Wrestling evolves. Tastes change. What is acceptable to fans and the WWE front office (Vince) changes. We used to have scantily clad women and cursing on Raw. Now it is a show suitable for all ages to watch. Something that has changed dramatically over time is the acceptable moves wrestlers can do. About ten years ago you could hit someone in the head as hard as you could with a chair and then drop someone on their skull soon after. But times have changed. We’re evolving as a society, so we want our wrestling to be less violent.
That’s why these moves are no longer allowed in the WWE.
As you’ll see with the other moves on this list, WWE wants their wrestlers to avoid head trauma at all costs. The piledriver, even when done correctly can severely damage the recipient’s neck and head. There are exceptions, though. The Undertaker is still allowed to do the Tombstone Piledriver. CM Punk piledrove John Cena during a match on Raw in 2013. Michael Cole’s reaction tells you everything you need to know about the severity of it
Chairshots to the head
With WWE facing concussion lawsuits this one just makes sense. Headshots are a stunning effect, but they are dangerous and unnecessary. Now that we know what repeated concussions can do to a person’s brain, chair shots will never be directed at a person’s head again. Watching old chair shot videos now, I cringe and think of the irreparable damage done to the brains and bodies of wrestlers.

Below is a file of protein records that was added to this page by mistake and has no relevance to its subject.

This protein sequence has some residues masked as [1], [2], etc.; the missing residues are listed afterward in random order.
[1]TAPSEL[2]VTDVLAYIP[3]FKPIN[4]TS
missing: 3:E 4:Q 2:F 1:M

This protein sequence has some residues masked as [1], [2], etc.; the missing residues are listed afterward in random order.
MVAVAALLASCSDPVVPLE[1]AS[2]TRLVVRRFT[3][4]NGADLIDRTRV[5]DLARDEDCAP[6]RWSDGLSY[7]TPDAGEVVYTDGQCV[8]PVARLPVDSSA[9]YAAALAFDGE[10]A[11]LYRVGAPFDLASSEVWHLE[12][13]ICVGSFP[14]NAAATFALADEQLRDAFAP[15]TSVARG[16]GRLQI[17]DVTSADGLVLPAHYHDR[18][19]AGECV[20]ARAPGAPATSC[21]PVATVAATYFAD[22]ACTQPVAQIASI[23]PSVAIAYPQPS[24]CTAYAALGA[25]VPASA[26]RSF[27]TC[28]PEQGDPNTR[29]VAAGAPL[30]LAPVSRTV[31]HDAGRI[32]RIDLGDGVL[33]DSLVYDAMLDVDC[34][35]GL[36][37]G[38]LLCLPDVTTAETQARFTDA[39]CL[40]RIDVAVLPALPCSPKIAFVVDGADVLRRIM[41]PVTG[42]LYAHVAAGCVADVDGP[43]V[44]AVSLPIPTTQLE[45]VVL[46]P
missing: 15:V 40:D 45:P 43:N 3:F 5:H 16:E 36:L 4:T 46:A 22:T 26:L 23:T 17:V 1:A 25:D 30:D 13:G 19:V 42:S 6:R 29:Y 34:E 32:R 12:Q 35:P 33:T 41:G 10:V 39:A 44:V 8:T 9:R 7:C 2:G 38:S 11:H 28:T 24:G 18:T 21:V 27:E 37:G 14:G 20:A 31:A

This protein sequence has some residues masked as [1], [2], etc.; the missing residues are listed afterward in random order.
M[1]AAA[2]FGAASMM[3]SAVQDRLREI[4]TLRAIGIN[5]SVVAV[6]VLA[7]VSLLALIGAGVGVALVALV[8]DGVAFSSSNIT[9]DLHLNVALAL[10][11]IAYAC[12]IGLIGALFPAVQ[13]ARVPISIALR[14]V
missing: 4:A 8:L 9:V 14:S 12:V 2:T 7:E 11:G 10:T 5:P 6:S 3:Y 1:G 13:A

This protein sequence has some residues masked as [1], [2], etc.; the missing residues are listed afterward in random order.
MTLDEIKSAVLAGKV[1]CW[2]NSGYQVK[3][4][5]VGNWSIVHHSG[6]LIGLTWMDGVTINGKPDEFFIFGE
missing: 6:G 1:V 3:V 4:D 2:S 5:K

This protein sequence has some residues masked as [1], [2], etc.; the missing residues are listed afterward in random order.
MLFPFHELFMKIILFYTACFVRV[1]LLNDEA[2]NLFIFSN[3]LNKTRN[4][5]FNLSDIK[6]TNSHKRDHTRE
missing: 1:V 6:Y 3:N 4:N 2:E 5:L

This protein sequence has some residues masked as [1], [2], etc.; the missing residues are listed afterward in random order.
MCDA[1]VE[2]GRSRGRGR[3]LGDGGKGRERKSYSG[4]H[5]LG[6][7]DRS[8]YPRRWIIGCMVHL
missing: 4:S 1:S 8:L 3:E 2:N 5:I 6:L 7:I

The PG-era means a lot of violent looking moves get removed. It has happened to top stars on today’s roster…
This move was allowed to be Seth Rollin’s finisher for some time. He even used it to cash in his Money in the Bank at Wrestlemania 31. Soon afterward, Rollins was forced to give up the move. WWE has gone as far as to edit the finisher out of past matches entirely.
While the move is cool looking and was done safely without any documented injuries, Vince McMahon felt uncomfortable about the move.
All of the preceding moves have something in common, head trauma. This one also involves the head but is less about avoiding concussions and more about avoiding gore. For most of pro wrestling’s history “Red=Green.” Wrestlers would get a bit of “color” by cutting their forehead after a hit to the head or a smash against a railing or steel cage. Ric Flair and others became infamous for their bleeding.
It was a tactic that always got the fans involved and added a bit of realism. It all changed in 2008 with one match. During their infamous feud, Shawn Michaels and Chris Jericho bled a bit too much, and Vince decided enough was enough:
“Yeah, they’re no longer allowed to have blood because I got too much that night. Before the match, I begged Vince and told him ‘I have to bleed for this angle. You gotta let me get some color up over my eye,’ and he said ‘Okay, just get a little.’ For the record, I sincerely only meant to get a little. But I did it, and I hit that bad boy, and it was so awesome!”
Wrestling will survive without these moves. We don’t need blood and collisions to the head to tell a great story. A lot of older fans miss the old realism days, but the safety and longevity of a wrestler’s career are more important than a brief bit of entertainment.